Statement of Research Interests
In Asia, there is an imperative need to implement the practice of evidence-based public health policy, planning, and spending. My earlier and ongoing research provides the appropriate evidence, which can guide the formulation of policy to bring in positive change that we can see in our lifetime. I am focused shaping my career towards independence and in building a long-term career in academic public health. Therefore, my future research plan is dedicated to exploring the impact of tackling determinants in the maternal and psychosocial environment and thereby promote positive health in populations through appropriate interventions.
The focus of my research is through the realization of the following objectives.
Objectives (a) and (b) help in identification and prioritization of maternal determinants of childhood obesity (and subsequent risk of diabetes and hypertension) in Asia. The evidence available in the next three years will aid in the generation of rigorous, feasible and contextually specific population-based pilot interventions. The objective (c) will be achieved through the implementation of pilot interventions based on objectives (a) & (b). The three objectives together will contribute to logical and empirically grounded choices of public health interventions.
In the next few years, I want to pilot the interventions based on the results of the research on the role of the maternal and psychosocial environment of NCDs in different populations. The overall results from testing the interventions will result in the implementation of evidence-based public health. In the next 5 years, I wish to inculcate the evidence into policy formulations at the national and international level to influence policymakers to bring positive changes with respect to NCD prevention and control. Due to demographic transition and lifestyle changes, the aging Asian populations continually are affected by NCDs. My engagement of research and advocacy in NCDs will aid in improving the health of an aging population and improve productivity. I am uniquely positioned to study the effects from an intergenerational perspective and earnestly believe that the positive changes will see the transformation of societies in the next two decades. Therefore, my long-term goal is to ensure healthy populations are sustained through integrated technical and advocacy efforts. My track record of working in public health over 17 years has provided a clear resolve for the achieving the objectives listed above.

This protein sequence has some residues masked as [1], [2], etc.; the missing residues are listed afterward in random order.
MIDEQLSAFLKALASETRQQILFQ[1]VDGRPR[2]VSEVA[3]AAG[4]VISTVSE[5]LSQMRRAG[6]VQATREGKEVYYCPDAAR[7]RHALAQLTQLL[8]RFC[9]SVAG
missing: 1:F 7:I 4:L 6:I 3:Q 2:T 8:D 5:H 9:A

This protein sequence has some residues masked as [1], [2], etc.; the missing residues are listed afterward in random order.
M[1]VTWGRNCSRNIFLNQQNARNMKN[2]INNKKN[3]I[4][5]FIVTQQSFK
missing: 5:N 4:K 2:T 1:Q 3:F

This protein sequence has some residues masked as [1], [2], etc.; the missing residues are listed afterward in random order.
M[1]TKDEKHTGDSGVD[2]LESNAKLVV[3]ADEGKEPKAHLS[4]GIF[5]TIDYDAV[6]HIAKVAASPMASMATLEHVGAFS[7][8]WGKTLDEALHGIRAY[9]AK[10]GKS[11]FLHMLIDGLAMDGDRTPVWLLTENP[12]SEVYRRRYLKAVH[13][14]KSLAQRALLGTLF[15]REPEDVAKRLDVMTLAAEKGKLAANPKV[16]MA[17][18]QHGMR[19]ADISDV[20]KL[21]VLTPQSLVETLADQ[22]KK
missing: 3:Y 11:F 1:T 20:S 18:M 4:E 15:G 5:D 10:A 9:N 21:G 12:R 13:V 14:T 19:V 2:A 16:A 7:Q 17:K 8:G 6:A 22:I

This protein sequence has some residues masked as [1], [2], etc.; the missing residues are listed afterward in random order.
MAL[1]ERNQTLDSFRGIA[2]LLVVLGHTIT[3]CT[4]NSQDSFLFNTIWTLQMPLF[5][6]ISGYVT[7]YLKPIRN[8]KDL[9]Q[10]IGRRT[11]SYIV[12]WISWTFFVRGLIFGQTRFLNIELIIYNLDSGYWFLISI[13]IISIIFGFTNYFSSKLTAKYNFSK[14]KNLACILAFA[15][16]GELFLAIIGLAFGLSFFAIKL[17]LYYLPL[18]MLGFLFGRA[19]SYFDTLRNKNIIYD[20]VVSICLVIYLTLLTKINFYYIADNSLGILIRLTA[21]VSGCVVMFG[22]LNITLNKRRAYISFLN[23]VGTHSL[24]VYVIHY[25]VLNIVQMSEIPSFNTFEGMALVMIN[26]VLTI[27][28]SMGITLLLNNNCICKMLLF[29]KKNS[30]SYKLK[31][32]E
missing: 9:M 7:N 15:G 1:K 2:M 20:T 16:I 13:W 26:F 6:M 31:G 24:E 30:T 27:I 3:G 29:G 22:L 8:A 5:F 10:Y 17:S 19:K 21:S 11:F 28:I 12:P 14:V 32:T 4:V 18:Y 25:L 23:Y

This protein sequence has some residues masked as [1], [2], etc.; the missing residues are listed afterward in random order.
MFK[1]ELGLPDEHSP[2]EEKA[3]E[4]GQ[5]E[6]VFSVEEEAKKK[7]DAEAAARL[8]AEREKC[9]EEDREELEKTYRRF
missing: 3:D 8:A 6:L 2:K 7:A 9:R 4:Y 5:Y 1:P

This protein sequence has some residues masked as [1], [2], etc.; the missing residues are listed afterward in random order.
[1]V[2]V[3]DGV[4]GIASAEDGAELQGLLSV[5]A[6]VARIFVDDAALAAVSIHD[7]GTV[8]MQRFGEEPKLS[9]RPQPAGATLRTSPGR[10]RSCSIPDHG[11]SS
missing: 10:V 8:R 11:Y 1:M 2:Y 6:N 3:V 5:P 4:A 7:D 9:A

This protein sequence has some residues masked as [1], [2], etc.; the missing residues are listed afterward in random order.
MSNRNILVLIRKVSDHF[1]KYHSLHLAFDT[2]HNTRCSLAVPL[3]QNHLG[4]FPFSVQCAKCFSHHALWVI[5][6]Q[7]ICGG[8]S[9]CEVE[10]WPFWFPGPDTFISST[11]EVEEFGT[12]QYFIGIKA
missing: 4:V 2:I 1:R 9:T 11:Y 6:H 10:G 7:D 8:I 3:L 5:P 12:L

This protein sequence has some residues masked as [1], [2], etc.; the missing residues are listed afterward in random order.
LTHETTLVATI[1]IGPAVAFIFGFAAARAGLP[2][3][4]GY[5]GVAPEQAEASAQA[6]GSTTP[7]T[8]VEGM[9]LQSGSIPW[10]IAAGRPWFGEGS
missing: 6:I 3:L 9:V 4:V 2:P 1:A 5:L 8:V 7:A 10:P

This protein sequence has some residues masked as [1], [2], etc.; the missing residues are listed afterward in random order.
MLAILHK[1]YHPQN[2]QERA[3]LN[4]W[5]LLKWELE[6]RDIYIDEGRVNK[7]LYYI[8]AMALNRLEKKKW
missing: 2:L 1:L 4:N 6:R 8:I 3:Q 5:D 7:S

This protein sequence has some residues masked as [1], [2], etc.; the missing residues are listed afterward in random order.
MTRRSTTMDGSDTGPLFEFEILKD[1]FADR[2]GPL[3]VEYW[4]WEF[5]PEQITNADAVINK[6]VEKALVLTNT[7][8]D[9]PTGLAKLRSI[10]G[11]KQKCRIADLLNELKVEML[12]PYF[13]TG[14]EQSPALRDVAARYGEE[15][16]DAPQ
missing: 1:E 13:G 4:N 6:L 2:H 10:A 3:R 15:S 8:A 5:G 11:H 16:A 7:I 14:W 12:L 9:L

Ongoing Research Projects .
Details of the Ongoing Research Projects
India is experiencing an epidemic of obesity-hyperglycaemia, which can be sustained and augmented through transgenerational transmission of adiposity and glucose intolerance in women. This presents an opportunity for exploring a clear strategy for the control of this epidemic in India. We conducted a study between November 2013 and May 2015 to inform the design of a large pregnancy cohort study. Based on the findings of this pilot, Currently, we are recruiting women in a birth cohort since April 2016. The protocol of the study documents the processes which aim at advancing the available knowledge, linking several steps in the evolution of obesity led hyperglycemia.
Maternal Antecedents of Adiposity and Studying the Transgenerational role of Hyperglycemia and Insulin (MAASTHI) is a cohort study in the public health facilities in Bangalore, India. The objective of MAASTHI is to prospectively assess the effects of glucose levels in pregnancy on the risk of adverse infant outcomes, especially in predicting the possible risk markers of later chronic diseases. The primary objective of the proposed study is to investigate the effect of glucose levels in pregnancy on skinfold thickness (adiposity) in infancy as a marker of future obesity and diabetes in offspring. The secondary objective is to assess the association between the psychosocial environment of mothers and adverse neonatal outcomes including adiposity. The study aims to recruit 5000 pregnant women and follow them and their offspring for a period of 4 years.